CS“We are a homegrown community bank,” says Tony Rocco, Senior Vice President of Community Banking for Fidelity, “and we just felt there was a good opportunity in the corridor where we will be able to serve the types of customers that we aremost comfortable with—small business retail customers, the workers in the UPMC centers, and the students at the colleges. It was just a good fit for us all around, and we hope to be part of the growth that’s happening in the area.”

One block over, at Morewood and Baum, Giant Eagle’s GetGo is about to grow. It will soon be undergoing what they call in the construction business a “scrape and rebuild,” involving razing the existing structure and building a new, larger version of the convenience store, but without the WetGo car wash. “Once all approvals have been granted,” says Giant Eagle spokesperson Dick Roberts, “we hope to begin construction sometime during the summer.”

CSProceeding west along Baum, on the right is the former Packard Motor Company building, which three years ago was totally transformed into a gleaming Mercedes-Benz dealership—part of the Bobby Rahal Automotive Group—at a cost of $12.5 million.

“It’s been a good location for us,” says Gregg Szabatura, general manager of Mercedes-Benz of Pittsburgh. “We had one of our best months ever recently. People are being more cautious about their buying decisions, but we still have buyers willing to buy and spend money on upscale vehicles.”

Equally suitable as a modern-day dealership, the 125,000-square-foot, five-story building features an elevator that used to transport Packards between floors and now convenientlymoves the latest $500,000 SLRMercedes-Benz hand-built sports car for willing buyers.

With the area’s favorable demographics— 100,000 residents making over $80,000 a year and 86% of that population having a higher education— others can’t help but notice the potential too.

Guy Totino, president of Polaris Real Estate Equities, instantly recognized the corridor as being ripe for a mixed-use, residential and retail project similar to those he has done in other college towns, like Indianapolis and Lexington.

CSTotino, who is from Pittsburgh but now lives in Cleveland, went to Duquesne University in the 1970s and remembers heading to Oakland on Friday and Saturday nights. Five or six years ago, he returned to his old stomping grounds and drove through the western end of the Baum- Centre corridor.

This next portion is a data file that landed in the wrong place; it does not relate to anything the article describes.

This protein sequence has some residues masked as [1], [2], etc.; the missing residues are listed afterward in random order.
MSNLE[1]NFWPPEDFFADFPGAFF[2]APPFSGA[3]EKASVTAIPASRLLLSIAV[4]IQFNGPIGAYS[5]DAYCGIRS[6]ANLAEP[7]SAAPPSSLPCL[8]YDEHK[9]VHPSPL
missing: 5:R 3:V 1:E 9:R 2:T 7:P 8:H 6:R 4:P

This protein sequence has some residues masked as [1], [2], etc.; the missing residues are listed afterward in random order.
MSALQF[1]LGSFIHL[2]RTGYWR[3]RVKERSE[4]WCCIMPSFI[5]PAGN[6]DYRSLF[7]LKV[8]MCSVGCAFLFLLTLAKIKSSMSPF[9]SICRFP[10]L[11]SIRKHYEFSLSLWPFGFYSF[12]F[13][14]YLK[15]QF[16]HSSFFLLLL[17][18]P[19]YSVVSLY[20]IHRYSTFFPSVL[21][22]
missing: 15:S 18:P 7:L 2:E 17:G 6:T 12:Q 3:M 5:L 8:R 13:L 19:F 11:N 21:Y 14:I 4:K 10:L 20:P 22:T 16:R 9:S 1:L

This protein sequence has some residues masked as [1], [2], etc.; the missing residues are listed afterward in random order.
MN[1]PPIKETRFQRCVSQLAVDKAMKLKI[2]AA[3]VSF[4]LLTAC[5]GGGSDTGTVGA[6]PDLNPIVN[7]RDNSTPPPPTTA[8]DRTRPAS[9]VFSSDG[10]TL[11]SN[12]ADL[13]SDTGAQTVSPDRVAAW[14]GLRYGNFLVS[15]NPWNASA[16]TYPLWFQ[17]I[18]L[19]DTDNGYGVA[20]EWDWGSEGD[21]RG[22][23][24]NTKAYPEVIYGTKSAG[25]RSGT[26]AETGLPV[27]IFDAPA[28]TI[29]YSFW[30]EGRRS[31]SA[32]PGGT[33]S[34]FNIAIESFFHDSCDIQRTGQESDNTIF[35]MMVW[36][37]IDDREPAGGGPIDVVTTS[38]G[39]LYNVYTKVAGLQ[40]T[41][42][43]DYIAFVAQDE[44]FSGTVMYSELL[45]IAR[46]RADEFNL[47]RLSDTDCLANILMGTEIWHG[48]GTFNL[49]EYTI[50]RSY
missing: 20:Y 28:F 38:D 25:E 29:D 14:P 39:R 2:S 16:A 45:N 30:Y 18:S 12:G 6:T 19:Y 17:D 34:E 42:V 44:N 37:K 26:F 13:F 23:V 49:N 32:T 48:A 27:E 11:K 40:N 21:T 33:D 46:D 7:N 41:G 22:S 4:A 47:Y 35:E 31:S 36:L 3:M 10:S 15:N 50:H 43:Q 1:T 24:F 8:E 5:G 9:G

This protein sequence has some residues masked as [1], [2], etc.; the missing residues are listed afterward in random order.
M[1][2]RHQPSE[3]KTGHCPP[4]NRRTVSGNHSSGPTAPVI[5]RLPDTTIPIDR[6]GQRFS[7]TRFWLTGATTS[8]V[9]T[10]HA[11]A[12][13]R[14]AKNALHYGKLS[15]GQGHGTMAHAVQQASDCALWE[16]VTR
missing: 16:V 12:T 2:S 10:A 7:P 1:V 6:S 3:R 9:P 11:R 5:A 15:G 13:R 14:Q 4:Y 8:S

“I found it to be exactly the same as it was back in the ’70s and ’80s,” he says. “The fact that Thirsty’s was still open was incredible to me. So I just knew there was an opportunity based on what we have done for other college towns across the country. But the challenge in Oakland was finding a parcel big enough to develop on.”

Totino found his ideal site at the corner of North Craig Street and Centre Avenue. Today, with the city’s approvals in hand, he is now cautiously optimistic about completing the financing for The Chelsea (named for his daughter), a 16- story project on 1.4 acres, with 336 mainly twobedroom apartment units and 25,000 square feet of ground-floor retail space at a cost of $60 million.

“The next boomis going to be when this Polaris development takes off,” says Bill Peduto, city councilman for District 8. “The Centre and Craig area is prime. It’s always been ignored. It is and should be, as you are coming off Bigelow, the entranceway to Oakland. It should be a grand entrance.”

And the future for the corridor as a whole?

“I would like the Baum-Centre corridor to respect its historic past as automobile row and the different architectural styles that came with all those wonderful old dealerships,” says the councilman. “I would like to see an adaptive reuse of all of that into the new economy, which will be based on the educational and medical communities. The Baum- Centre corridor should exemplify the East End through the quality of the buildings that are placed there. And we should hold everyone up to a certain standard, and let everyone else know that all future.


With many thanks to SHADY AVE magazine for granting me permission to reprint on my website.